So, I finished a suite of articles in BusinessWeek that were in my opinion far too rosy about the business prospects for the technology sector over the next several years. While they made a consistent argument about innovation not being “dead” in the tech sector, it is important to remember that innovation does not guarantee profits. Look at such companies/ideas as Satellite (sp?) radio, the good old TiVo, and mp3s for fantastic examples of innovation that have not led to profits, at least not thus far, and may never do so.
It’s important, too, when surveying the technology landscape that much of the infrastructure segments of technology, such as all but the highest end hardware, and much of today’s common productivity software, are all commodities. While providing a relatively stable cash flow, there is no large revenue growth associated with them. And for good reason, as nearly everyone who needs or wants them can afford them. It is as a presenter from the Vaccine division put it: when a vaccine is first launched, there is an initial growth phase where everyone “catches up”. Once that phase is complete, the growth levels off and revenue remains relatively constant in sync with the annual population. Many infrastructure suppliers face a similar situation. With the buildout complete at nearly all the global companies, these components will only be replaced as part of a regular cycle.
Those, too, looking for wireless and broadband to suddenly power a whole new revolution, like the one experienced during the late ’90s, are also likely to be disappointed. The wireless industry has already become relatively commoditized, partly as a result of the standardization that has occurred, while has led to adoption of low-end, inexpensive gear. I already am on my second wireless access point, having upgraded to 802.11g, and for under $100. And this is before the final 802.11g specification has been ratified by the appropriate standards body. While wireless will become an enabler of future applications, wireless itself is, to be frank, nothing but a piece of gee-whiz tech.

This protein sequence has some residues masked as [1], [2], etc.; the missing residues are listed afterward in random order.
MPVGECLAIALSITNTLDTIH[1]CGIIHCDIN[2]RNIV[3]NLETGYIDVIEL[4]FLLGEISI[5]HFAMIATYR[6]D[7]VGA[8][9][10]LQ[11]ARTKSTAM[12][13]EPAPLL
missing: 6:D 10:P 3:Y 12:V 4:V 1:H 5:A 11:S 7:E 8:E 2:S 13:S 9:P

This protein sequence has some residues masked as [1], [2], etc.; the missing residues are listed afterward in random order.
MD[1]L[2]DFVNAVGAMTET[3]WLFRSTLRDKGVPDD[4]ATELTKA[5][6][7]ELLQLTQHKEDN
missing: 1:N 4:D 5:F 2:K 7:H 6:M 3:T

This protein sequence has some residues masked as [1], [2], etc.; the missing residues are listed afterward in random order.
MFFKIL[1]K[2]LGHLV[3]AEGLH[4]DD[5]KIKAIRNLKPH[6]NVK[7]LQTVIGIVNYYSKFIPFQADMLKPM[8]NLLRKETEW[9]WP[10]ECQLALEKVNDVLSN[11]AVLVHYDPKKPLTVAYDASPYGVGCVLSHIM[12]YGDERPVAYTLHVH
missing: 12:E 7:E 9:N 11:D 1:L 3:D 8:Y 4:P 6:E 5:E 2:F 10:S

On the other hand, much of the value, from an enterprise point of view, will come from being able to collect, process, and exchange more data faster than ever before. Being able to put in place global business processes at multinational organizations will also provide a method of reducing costs, and much of this work at many large companies is still in progress. There certainly remains value in the adoption of technology, and new methods of integration will provide plenty of room for innovation. However, I expect that much of the future value of tech will not flow to the top lines (i.e revenue) of technology companies, but rather to the bottom line in terms of profits to those companies that are able to effectively adopt and deploy valuable innovations within technology. And, in my opinion, the BusinessWeek special feature completely missed the point by neglecting this.